Pregnant wolf Veluwe had pneumonia, but was otherwise in good condition

Published on
June 7, 2021

In early March, a female wolf was roadkilled on the Zuidwest Veluwe. The animal appeared to be pregnant with eight embryos. She also had a serious case of pneumonia, but despite this she was in good condition. This was investigated by Wageningen Environmental Research (WENR) and the Dutch Wildlife Health Centre of Utrecht University (DWHC).

Researchers from WENR looked at the animal's age, sex, reproductive status, stomach contents and identity, while researchers from DWHC focused on diseases and abnormalities.

Pregnant wolf

The wolf weighed over 35 kg. Her muscles and lower body fat showed that she was in good nutritional condition. Based on dental wear, her age was estimated at around 2 years. The animal was in early pregnancy with 8 embryos. The stomach contents weighed over 500 grams and contained mainly hair and skin remains. In it, the researchers found some legs that appeared to belong to an adult and a young hare. The rest of the stomach contents will be examined at a later date in a diet study of wolves. Genetic research showed that the animal turned out to be GW1729f, the daughter of the pack on the North Veluwe that has settled on the South-West Veluwe since 20 June 2020. The embryos were still too small to yield DNA of sufficient quality to determine the father.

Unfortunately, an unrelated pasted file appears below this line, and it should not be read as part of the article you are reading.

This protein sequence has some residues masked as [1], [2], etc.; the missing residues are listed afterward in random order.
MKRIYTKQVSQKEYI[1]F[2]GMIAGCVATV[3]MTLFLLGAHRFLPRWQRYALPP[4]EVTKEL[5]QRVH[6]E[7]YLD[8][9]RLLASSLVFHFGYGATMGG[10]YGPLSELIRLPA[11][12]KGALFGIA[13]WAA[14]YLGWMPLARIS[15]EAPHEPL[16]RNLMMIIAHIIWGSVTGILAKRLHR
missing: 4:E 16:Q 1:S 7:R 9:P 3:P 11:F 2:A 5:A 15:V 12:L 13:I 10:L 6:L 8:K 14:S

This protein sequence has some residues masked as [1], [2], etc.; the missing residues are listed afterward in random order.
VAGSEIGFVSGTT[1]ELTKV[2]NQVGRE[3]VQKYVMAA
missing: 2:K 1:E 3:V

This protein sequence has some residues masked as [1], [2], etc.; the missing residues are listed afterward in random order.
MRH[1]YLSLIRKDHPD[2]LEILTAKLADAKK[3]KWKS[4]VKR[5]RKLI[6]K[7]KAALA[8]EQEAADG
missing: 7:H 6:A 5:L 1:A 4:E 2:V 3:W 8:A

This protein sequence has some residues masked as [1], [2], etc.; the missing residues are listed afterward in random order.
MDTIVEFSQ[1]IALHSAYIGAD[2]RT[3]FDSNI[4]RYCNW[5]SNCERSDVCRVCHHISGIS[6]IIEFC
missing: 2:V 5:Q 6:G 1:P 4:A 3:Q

The wolf had been traumatised all over its body by a major impact, like a collision with a car. Extensive samples were taken to exclude various (animal) diseases, including distemper and Covid-19. These were all negative. The wolf did have an extensive pneumonia caused by an infection with the so-called French heartworm (Angiostrongylus vasorum). A wolf can become infected by eating infected intermediate hosts, such as snails. The fox is a natural host for this type of worm. This worm can cause severe pneumonia in dogs and foxes. In 2017, three out of ten foxes examined by DWHC were positive for this worm, and in three of those cases the worm contributed to death. The presence of these worms in the habitat of wolves could potentially pose a health problem for the animals. It is not certain whether pneumonia contributed to the animal's behaviour and thus to an increased risk of a traffic accident.

The wolf research was part of the Interprovincial Wolf Plan.